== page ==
Nigel Cooke

Nov 23, 2018 – Jan 4, 2019
Hong Kong

This exhibition, Nigel Cooke's first solo show in Asia, introduces a new body of work in which Cooke explores the interplay between memory and invention.

Exhibition Details

Nigel Cooke
Nov 23, 2018 – Jan 4, 2019


12/F, H Queen's
80 Queen's Road Central
Hong Kong
Tues – Sat, 11 AM – 7 PM


Nigel Cooke, Sunset Bathers, 2018, oil on linen backed with sailcloth, 230 cm × 220 cm × 5 cm (90-9/16" × 86-5/8" × 1-15/16") © Nigel Cooke

Pace Gallery is pleased to present an exhibition of new paintings and works on paper by British artist Nigel Cooke. The first solo show for the artist in Asia, this exhibition introduces a new body of work, in which Cooke explores the interplay between memory and invention. Beginning with his real-life experiences and visited landscapes, Cooke infuses the memories of these sites with a range of new ideas—thoughts on the nature of creativity, recollections of other personal moments, or responses to historical paintings and works of literature—culminating in paintings that present the artist’s “psychological landscape”.

“A painting happens because the place I have seen or experienced has made contact with something in my mind,” says Cooke. “Inspiration lets me see the everyday thing in the light of other, more obscure, personal ideas. It’s alright that the viewer doesn’t know where these images come from or what they are about to me. A painting for me is a conversation on the complexity of how we perceive phenomena in general. To get this across, I draw on many layers of thought simultaneously as I make each image. I want to make as rich and memorable an image as I can with what my lived experience throws up, so that hopefully the paintings become immersive and spark ideas in others.”


Nigel Cooke, The Triumph of Pan (After Poussin), 2018, oil on linen backed with sailcloth, 220 cm × 205 cm × 5 cm (86-5/8" × 80-11/16" × 1-15/16") © Nigel Cooke

Constructed in spatial layers corresponding to features of a landscape—including areas of sky, architecture, geology, and plant life, as well as human figures and animals—Cooke’s paintings balance that figuration with an abstract technique that distorts the objects and surfaces to foster holistic and all-encompassing moments. While architectural backgrounds and structures have long existed within Cooke’s paintings, for this new body of work, the architecture has taken on a character of its own, with the image of the wall adopting a range of meanings and forms throughout the different paintings. While the wall “motif” has grown conspicuous in today’s political landscape as a symbol of division and isolation, for Cooke, the wall operates as a site of possibility and freedom, a place where words and images coalesce to create alternative visual languages.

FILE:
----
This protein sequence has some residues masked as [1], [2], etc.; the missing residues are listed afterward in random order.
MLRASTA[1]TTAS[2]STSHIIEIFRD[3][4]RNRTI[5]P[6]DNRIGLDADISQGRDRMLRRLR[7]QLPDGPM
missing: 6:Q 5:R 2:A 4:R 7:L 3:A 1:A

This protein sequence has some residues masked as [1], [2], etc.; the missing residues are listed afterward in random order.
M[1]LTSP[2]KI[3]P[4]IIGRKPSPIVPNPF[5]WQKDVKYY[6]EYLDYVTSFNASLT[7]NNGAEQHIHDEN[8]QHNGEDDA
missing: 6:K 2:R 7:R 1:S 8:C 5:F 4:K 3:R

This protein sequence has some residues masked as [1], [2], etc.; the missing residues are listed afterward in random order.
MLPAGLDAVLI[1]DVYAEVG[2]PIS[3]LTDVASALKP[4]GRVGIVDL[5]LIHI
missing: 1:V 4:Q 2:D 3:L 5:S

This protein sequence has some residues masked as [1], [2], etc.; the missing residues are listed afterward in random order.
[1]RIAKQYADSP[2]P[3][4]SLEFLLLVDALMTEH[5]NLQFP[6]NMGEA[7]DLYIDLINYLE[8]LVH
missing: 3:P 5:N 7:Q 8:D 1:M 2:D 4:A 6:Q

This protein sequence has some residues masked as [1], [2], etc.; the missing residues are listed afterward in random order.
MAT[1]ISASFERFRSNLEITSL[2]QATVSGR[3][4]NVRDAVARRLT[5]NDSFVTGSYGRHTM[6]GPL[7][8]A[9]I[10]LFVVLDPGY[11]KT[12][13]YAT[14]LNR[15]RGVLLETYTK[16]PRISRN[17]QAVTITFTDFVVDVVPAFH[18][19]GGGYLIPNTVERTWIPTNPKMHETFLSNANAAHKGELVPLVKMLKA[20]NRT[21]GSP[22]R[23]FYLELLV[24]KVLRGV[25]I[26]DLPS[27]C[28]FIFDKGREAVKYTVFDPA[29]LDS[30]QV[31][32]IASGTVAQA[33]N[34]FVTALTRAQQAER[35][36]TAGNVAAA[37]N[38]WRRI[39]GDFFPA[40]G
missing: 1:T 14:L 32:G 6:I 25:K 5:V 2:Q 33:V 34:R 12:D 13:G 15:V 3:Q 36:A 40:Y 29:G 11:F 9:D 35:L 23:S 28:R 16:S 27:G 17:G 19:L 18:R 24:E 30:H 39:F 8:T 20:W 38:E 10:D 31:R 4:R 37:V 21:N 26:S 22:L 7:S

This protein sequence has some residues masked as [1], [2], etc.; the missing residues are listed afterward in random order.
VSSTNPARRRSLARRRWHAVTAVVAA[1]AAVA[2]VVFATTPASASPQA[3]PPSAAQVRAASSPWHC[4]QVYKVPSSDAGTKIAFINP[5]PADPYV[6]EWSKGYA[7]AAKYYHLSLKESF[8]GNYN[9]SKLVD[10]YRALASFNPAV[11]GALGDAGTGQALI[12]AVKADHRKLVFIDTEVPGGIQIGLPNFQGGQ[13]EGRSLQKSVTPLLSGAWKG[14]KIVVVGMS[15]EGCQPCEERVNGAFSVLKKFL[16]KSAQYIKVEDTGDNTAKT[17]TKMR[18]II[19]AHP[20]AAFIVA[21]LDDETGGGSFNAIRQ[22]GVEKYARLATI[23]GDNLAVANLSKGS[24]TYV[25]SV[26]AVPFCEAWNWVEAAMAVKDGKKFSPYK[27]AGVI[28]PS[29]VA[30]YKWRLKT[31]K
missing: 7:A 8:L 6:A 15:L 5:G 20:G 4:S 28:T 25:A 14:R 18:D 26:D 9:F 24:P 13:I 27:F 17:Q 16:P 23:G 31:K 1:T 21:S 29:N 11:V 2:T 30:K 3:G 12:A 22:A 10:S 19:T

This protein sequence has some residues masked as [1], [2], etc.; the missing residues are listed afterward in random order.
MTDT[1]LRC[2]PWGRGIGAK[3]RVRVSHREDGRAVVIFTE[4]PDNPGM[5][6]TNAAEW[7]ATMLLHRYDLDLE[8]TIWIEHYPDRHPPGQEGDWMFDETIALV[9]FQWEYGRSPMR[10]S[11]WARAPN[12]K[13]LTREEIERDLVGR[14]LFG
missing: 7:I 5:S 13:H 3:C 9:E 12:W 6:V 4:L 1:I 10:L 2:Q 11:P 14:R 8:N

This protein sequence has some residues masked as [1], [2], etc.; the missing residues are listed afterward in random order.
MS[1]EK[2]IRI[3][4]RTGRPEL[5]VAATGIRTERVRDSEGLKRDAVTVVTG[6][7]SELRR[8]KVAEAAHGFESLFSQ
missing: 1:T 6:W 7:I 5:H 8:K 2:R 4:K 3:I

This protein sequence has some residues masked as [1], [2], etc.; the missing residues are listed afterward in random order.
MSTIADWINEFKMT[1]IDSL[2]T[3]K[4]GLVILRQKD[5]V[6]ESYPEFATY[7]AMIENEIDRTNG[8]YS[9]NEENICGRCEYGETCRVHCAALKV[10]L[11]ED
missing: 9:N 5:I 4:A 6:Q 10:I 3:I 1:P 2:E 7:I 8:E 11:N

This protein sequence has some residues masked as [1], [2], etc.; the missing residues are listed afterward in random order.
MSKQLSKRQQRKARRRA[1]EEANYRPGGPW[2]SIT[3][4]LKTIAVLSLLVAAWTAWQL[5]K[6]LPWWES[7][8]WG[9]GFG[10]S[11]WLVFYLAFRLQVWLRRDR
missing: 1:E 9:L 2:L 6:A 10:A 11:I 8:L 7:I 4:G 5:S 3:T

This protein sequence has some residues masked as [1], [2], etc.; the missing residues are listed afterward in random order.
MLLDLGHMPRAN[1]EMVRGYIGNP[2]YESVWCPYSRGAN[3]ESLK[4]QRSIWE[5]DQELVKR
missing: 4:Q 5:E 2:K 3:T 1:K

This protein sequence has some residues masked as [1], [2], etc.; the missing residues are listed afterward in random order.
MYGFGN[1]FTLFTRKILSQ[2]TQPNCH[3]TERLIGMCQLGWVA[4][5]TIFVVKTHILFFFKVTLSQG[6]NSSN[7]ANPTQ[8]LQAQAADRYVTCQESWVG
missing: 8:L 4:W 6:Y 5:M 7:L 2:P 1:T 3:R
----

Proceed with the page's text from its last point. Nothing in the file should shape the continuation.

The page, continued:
The new works possess a broad array of painting styles and underscore the artist’s ongoing curiosity and engagement with the vocabulary of the medium. Using classical painting techniques, drawing, simulated aerosol marks, staining, stencilling, spraying, masking, charcoal, acrylic and oil, inks, trowelling and scraping, palette knives and oil bars, Cooke creates a wide range of marks and depth, culminating in an exhibition of rich and profuse sensory effects. The application of paint varies within each individual work and is at times dense and patinated, and at others ethereal and transient. Figures can appear solid or transparent, with light framing objects or passing straight through them, exerting power through both their presence and their absence. This lightness of touch and use of luminous colors and ambiguous forms mark new developments in Cooke’s evolution as a painter. While diverse in style and form, all of the paintings maintain Cooke’s celebrated and delicate balance between gravity and absurdity, memory and imagination.


Nigel Cooke

Nigel Cooke is known for his evocative paintings which thematically explore intersections of personal memory, art history, and the constructed and natural worlds. Executed with a broad array of techniques and applications of paint, these atmospheric and often epic compositions weave figures and environments together, reflecting a complex blend of memory, chance, and intuition. The figures that appear in them are not portraits of individuals but hybrids of many—combinations of found photographs, observation, and invention.

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